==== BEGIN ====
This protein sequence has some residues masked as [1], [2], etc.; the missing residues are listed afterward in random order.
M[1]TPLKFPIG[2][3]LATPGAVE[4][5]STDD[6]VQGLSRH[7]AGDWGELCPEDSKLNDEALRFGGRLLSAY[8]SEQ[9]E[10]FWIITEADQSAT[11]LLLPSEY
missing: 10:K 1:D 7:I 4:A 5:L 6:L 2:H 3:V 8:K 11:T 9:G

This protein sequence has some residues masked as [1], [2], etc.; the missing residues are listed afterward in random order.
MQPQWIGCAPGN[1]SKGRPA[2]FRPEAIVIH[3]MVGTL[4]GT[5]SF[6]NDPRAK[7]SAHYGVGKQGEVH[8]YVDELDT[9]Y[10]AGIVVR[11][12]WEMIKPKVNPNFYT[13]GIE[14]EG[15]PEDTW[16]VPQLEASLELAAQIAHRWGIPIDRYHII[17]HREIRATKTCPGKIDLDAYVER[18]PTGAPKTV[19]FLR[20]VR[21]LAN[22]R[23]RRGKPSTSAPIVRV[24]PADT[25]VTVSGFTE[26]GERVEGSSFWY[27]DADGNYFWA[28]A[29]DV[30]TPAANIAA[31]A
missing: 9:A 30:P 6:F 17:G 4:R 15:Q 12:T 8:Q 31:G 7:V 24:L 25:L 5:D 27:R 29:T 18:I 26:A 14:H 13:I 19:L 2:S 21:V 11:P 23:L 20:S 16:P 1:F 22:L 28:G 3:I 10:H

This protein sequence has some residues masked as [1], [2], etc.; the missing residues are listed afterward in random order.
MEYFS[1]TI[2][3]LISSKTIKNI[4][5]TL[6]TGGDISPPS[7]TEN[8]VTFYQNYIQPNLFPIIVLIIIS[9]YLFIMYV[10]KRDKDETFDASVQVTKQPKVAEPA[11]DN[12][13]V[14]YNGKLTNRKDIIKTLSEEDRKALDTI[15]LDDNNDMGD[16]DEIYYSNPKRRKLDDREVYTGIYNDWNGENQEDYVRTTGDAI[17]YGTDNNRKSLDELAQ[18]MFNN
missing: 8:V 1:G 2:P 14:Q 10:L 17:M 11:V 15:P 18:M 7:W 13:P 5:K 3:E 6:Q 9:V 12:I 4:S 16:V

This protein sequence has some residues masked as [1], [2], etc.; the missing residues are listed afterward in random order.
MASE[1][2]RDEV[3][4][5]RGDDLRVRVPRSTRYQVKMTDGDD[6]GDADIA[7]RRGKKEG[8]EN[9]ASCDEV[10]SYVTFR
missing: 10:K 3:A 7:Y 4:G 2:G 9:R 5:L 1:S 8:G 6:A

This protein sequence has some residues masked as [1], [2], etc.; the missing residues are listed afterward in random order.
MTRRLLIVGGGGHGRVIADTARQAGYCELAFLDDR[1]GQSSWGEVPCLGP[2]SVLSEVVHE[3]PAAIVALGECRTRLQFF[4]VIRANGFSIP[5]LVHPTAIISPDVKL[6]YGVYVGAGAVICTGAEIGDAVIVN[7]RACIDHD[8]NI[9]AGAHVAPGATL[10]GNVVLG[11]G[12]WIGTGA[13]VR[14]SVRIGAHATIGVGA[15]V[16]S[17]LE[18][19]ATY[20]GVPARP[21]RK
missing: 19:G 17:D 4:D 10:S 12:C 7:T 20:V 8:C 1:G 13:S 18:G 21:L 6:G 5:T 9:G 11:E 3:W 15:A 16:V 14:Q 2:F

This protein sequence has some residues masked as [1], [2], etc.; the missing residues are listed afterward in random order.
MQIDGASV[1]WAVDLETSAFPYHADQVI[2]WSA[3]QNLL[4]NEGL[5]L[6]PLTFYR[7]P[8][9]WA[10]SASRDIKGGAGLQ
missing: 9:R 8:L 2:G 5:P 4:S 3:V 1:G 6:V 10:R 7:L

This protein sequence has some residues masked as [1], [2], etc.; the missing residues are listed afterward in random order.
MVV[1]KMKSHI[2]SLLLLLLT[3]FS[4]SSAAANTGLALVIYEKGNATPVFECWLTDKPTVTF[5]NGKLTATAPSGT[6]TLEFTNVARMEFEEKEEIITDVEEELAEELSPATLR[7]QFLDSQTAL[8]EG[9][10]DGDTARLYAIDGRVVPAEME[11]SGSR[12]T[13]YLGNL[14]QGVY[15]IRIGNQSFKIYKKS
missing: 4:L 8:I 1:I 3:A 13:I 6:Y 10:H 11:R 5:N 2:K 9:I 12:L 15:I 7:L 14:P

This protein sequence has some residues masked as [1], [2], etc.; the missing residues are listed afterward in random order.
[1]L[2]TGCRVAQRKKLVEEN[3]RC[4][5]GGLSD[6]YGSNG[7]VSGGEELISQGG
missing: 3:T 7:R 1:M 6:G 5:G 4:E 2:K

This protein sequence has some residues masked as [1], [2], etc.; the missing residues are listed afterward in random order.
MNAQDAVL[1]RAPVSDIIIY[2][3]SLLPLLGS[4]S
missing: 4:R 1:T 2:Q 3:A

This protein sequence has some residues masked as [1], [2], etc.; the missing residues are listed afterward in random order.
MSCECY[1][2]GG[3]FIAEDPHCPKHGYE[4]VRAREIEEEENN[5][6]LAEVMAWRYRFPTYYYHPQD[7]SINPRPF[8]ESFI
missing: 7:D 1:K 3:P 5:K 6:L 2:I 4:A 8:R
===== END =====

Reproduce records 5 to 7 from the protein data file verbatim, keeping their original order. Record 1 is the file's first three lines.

This protein sequence has some residues masked as [1], [2], etc.; the missing residues are listed afterward in random order.
MTRRLLIVGGGGHGRVIADTARQAGYCELAFLDDR[1]GQSSWGEVPCLGP[2]SVLSEVVHE[3]PAAIVALGECRTRLQFF[4]VIRANGFSIP[5]LVHPTAIISPDVKL[6]YGVYVGAGAVICTGAEIGDAVIVN[7]RACIDHD[8]NI[9]AGAHVAPGATL[10]GNVVLG[11]G[12]WIGTGA[13]VR[14]SVRIGAHATIGVGA[15]V[16]S[17]LE[18][19]ATY[20]GVPARP[21]RK
missing: 19:G 17:D 4:D 10:S 12:C 7:T 20:V 8:C 1:G 13:S 18:G 21:L 6:G 5:T 9:G 11:E 3:W 15:A 16:V 14:Q 2:F

This protein sequence has some residues masked as [1], [2], etc.; the missing residues are listed afterward in random order.
MQIDGASV[1]WAVDLETSAFPYHADQVI[2]WSA[3]QNLL[4]NEGL[5]L[6]PLTFYR[7]P[8][9]WA[10]SASRDIKGGAGLQ
missing: 9:R 8:L 2:G 5:P 4:S 3:V 1:G 6:V 10:R 7:L

This protein sequence has some residues masked as [1], [2], etc.; the missing residues are listed afterward in random order.
MVV[1]KMKSHI[2]SLLLLLLT[3]FS[4]SSAAANTGLALVIYEKGNATPVFECWLTDKPTVTF[5]NGKLTATAPSGT[6]TLEFTNVARMEFEEKEEIITDVEEELAEELSPATLR[7]QFLDSQTAL[8]EG[9][10]DGDTARLYAIDGRVVPAEME[11]SGSR[12]T[13]YLGNL[14]QGVY[15]IRIGNQSFKIYKKS
missing: 4:L 8:I 1:I 3:A 13:I 6:Y 10:H 11:R 5:N 2:K 9:I 12:L 15:I 7:L 14:P